You can use a power inverter to convert DC battery power to AC power that operates lights, radio, a small television or CD player. DC lights/radios run directly off the battery. A 300 watt inverter runs one or two 100 watt light bulbs and a small radio. A 600 watt inverter powers the equivalent of six 100 watt light bulbs. However, it's best to use compact flourescent lights with an inverter because they use less electricity. You can get a solar battery charger for small batteries (AAA through D) for about $20 from www.ccrane.com/more-categories/batteries-chargers/solar-powered-battery-charger.aspx.
When the power goes out, turn off all lights except one and unplug all electrical appliances. Turn off the central heating system. When the power comes back on, there may be power surges that could damage electric equipment. Leave one light on so you will know when the power comes back.
The sun is your friend!
Open the curtains when the sun shines directly through the windows. If the windows are dirty, clean them - more light will pass through them and thus you will have more heat from the sun. Cut pieces of cardboard so they are the same sizes as your south facing windows. Cover the cardboard with aluminum foil. Place them outside the south windows straight out horizontally from the window ledge so that the light which hits the ground in front of the window is reflected into the window. As the sun moves in the sky, and light no longer shines directly through a window, cover it with curtains and extra blankets/auto sun shades.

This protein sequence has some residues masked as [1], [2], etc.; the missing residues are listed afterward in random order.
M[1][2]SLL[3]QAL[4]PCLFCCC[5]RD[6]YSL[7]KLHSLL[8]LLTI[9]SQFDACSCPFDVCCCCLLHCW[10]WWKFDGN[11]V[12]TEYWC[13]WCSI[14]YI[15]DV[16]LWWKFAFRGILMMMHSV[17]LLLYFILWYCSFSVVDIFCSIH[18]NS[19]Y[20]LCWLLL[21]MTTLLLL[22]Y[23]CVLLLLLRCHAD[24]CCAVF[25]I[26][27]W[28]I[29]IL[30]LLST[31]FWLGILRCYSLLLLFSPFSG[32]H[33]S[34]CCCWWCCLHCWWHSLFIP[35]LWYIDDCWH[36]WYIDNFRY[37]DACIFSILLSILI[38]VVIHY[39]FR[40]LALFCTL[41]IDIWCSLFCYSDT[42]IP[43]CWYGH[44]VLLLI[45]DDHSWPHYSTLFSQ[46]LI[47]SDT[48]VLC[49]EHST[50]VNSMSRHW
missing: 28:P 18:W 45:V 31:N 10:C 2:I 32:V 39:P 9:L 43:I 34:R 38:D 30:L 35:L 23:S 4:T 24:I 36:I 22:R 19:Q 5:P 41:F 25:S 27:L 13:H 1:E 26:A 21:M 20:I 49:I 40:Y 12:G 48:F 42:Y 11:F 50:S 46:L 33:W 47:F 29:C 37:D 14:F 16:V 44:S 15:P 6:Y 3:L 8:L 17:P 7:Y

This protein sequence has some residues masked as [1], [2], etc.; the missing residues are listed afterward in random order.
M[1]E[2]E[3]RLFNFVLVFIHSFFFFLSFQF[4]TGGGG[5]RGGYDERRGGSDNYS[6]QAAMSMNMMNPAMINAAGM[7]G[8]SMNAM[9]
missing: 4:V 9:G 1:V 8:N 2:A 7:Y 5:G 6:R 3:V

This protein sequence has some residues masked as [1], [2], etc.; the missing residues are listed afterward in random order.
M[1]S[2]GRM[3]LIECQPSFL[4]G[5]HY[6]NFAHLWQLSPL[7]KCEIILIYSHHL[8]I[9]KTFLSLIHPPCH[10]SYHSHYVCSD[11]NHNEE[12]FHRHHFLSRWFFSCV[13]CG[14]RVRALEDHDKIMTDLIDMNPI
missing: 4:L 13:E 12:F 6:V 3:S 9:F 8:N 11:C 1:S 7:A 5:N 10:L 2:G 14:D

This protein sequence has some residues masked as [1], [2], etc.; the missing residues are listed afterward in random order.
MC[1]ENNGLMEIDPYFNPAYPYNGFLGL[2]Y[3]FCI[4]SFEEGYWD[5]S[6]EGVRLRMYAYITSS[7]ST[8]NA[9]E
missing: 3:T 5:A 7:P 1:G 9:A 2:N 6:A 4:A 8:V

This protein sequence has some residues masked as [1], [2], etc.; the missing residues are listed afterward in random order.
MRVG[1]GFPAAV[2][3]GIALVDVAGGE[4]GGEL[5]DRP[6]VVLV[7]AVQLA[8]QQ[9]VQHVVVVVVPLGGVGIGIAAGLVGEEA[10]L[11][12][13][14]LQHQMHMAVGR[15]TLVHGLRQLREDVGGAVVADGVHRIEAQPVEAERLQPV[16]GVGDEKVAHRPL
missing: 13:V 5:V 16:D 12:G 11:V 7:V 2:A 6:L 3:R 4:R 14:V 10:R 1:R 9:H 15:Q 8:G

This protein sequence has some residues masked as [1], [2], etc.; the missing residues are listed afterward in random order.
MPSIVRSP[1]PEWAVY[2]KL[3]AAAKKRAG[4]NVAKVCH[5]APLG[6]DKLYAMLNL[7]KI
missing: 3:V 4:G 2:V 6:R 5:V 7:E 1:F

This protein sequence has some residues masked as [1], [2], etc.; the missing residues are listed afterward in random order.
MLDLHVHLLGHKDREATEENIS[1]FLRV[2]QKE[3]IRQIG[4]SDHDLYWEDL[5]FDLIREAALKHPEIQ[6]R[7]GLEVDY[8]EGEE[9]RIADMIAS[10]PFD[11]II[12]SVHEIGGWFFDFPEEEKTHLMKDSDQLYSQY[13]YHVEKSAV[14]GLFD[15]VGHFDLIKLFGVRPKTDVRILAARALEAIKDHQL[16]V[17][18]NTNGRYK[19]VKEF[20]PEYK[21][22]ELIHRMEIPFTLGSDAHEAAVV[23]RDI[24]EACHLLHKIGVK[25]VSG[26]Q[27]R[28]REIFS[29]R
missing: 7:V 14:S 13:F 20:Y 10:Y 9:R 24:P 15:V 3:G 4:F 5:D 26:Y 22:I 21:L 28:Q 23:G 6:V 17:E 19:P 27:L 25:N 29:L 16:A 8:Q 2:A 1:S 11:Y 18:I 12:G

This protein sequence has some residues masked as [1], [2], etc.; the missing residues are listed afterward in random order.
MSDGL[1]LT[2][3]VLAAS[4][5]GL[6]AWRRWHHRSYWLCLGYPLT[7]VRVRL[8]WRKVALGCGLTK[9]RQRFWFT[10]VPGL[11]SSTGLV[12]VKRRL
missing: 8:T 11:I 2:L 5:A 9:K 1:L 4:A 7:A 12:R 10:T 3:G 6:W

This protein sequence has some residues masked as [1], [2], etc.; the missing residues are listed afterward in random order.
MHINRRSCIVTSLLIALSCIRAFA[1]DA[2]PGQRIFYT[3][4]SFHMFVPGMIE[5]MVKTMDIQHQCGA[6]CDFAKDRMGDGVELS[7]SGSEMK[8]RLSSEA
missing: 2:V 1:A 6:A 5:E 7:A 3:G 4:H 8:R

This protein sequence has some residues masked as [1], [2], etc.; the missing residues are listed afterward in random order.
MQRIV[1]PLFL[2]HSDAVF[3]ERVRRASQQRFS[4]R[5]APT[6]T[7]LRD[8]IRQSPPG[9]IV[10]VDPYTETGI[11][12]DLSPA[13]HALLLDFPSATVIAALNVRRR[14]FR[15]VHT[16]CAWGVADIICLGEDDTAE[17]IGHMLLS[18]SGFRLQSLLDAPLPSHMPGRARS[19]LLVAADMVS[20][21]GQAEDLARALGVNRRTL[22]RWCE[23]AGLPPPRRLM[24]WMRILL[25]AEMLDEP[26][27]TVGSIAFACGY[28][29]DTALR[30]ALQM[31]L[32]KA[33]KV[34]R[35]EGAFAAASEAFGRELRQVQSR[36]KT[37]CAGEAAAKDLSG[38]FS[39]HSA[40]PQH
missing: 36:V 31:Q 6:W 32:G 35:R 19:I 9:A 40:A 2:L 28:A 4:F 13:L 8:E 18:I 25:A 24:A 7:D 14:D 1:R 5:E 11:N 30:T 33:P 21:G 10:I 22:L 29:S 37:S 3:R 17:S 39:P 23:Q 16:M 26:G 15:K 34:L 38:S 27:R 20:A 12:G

"Store" daytime sunlight for night-time heat by placing bottles of water (or buckets with tight-fitting lids) in direct sunlight coming through your windows. This warms the water. When the sun stops shining on the bottles or buckets, their stored heat will be slowly released. Paint the bottles or buckets black to store more heat. This is free hot water for bathing or washing dishes!
To keep warm at night, bundle up. Use extra blankets. Sleep more than one person in each bed. Wear a cap to bed. Make a "tent" of blankets or sheets over the bed (like the old fashioned "canopy beds"). Or you can make a tent in the middle of a room, and gather the family inside. DO NOT use open flame heating inside a tent.
The best place for babies is on their mother's bodies, in their arms or using one of the many ways of carrying a baby and still having your hands free. Check on your elderly and vulnerable neighbors to make sure they are OK.
Food and drink can keep your warm! Drink a lot of water, and eat frequent meals with lots of carbohydrates. Soups, casseroles, bread, biscuits and gravy are comfort foods for stressful conditions that also give you extra fuel to stay warm. Besides natural gas stoves (which work when the power is out), you can cook inside with propane camp stoves, a wood burning stove or fireplace. You can warm food over candles or cans of sterno or chafing dish fuel. You can cook outside on a gas grill. Don't pour any heat down the drain in the form of hot water! Let hot water cool to room temperature before draining, and you get more heat and humidity in the house. If the air is really dry, put a pot or kettle of water on the stove and keep it at a low simmer.
Newspapers are great for emergency insulation. Just ask anyone who's been homeless. They can be wrapped around legs, arms, torso, taped over windows, laid on the floor, or layered between blankets. More layers = more insulation. Auto sun shades can be hung over the inside of windows to reflect heat back into the room.
Beware of the tendency to resort to bad habits when under stress.
This information is provided as a public service, and has been compiled from credible souces, but responsibility for use of this information is with the reader. Use it at your own risk. Your mileage may vary. Bob Waldrop, www.energyconservationinfo.org .